New York has lost more than 400K affordable apartments since 2005: comptroller’s report

“No young person should have to move to Iowa or Idaho,” Scott Stringer says

City Comptroller Scott Stringer at a housing justice event
City Comptroller Scott Stringer at a housing justice event

UPDATED, Sept. 27, 2018, 12:07 p.m.: Nearly 500,000 affordable apartments have vanished from New York City since 2005, according to a new report from Comptroller Scott Stringer’s office.

The study found that the city has lost 425,492 units that rented for $900 or less since 2005, while the number of apartments that rent for $2,700 or more increased by roughly 111,000. Apartments going for $1,200 or less made up 60 percent of all rentals in 2017, down from 78.4 percent in 2005, while apartments going for more than $2,700 increased from 3.9 to 9 percent of the total market.

“The average rent, adjusted for inflation, has risen 31 percent over the last decade,” Stringer said, “and incomes for working New Yorkers fell by nearly 6 percent — fell, not increased.”

Although the study looked at all different types of apartments — including market-rate units, where consistently rising rents have become almost inevitable — a large part of the decline still came from losing rent-stabilized units. The city lost 88,518 of them since 2005, which is more than the entire amount of new rental units it added over the same time period, the report says. All rent figures were adjusted for inflation.

The report also found that more rent-stabilized units were removed than added in the city every year except for 2017, when a large amount were stabilized after the 421a program was renewed.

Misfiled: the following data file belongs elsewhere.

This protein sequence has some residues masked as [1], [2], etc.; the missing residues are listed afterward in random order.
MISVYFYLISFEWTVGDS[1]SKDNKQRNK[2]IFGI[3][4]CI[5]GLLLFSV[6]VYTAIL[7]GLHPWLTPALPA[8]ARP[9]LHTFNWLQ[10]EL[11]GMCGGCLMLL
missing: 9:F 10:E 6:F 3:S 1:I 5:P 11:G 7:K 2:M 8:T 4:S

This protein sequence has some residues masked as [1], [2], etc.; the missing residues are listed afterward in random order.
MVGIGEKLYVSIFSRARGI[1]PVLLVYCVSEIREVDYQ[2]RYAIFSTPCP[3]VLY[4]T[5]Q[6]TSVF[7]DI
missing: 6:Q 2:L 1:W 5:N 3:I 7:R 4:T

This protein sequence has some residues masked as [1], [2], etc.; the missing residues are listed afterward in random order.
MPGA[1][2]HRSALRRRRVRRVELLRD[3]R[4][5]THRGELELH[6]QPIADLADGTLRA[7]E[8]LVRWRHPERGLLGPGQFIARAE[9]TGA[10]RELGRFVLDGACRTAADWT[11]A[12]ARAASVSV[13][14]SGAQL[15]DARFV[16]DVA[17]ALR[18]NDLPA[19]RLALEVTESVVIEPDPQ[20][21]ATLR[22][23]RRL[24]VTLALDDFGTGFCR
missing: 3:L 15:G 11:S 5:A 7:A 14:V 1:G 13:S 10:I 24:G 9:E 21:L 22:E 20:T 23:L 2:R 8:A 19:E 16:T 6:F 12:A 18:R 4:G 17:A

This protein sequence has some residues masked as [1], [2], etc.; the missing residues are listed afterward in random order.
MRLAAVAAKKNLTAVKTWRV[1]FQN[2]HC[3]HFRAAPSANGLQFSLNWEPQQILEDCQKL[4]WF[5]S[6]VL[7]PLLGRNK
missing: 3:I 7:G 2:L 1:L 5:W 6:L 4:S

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Stringer and multiple other elected officials who spoke at an event announcing the study’s findings on Tuesday used it as an opportunity to call on New York State to pass stronger rent protections. Several indicated that whether or not these rent protections actually become law would depend on if the Democratic Party takes control of the State Senate after the November elections — something many said they felt optimistic about.

“We have been up against a senate majority again and again and again that is funded by the landlord industry of this city,” said state Sen. Brian Kavanagh, who represents Lower Manhattan and the Brooklyn waterfront, “and has very few tenants in many of their districts who are concerned about this and again and again has resisted the most basic changes that we need to ensure that our communities remain affordable.”

Stringer said that stronger rent laws are the only way to make sure New Yorkers can afford to stay in New York.

“Don’t tell me that I have to move to Iowa because it may be cheaper. No young person should have to move to Iowa or Idaho,” he said. “That’s not what New York kids do. That’s not where they want to be.”

Correction: This story has been updated to reflect the correct number of affordable apartments lost. Two days after this article was published, the comptroller’s office admitted that mistakes were made in its calculation, and that the number of affordable units lost was 425,492, not 1 million. 

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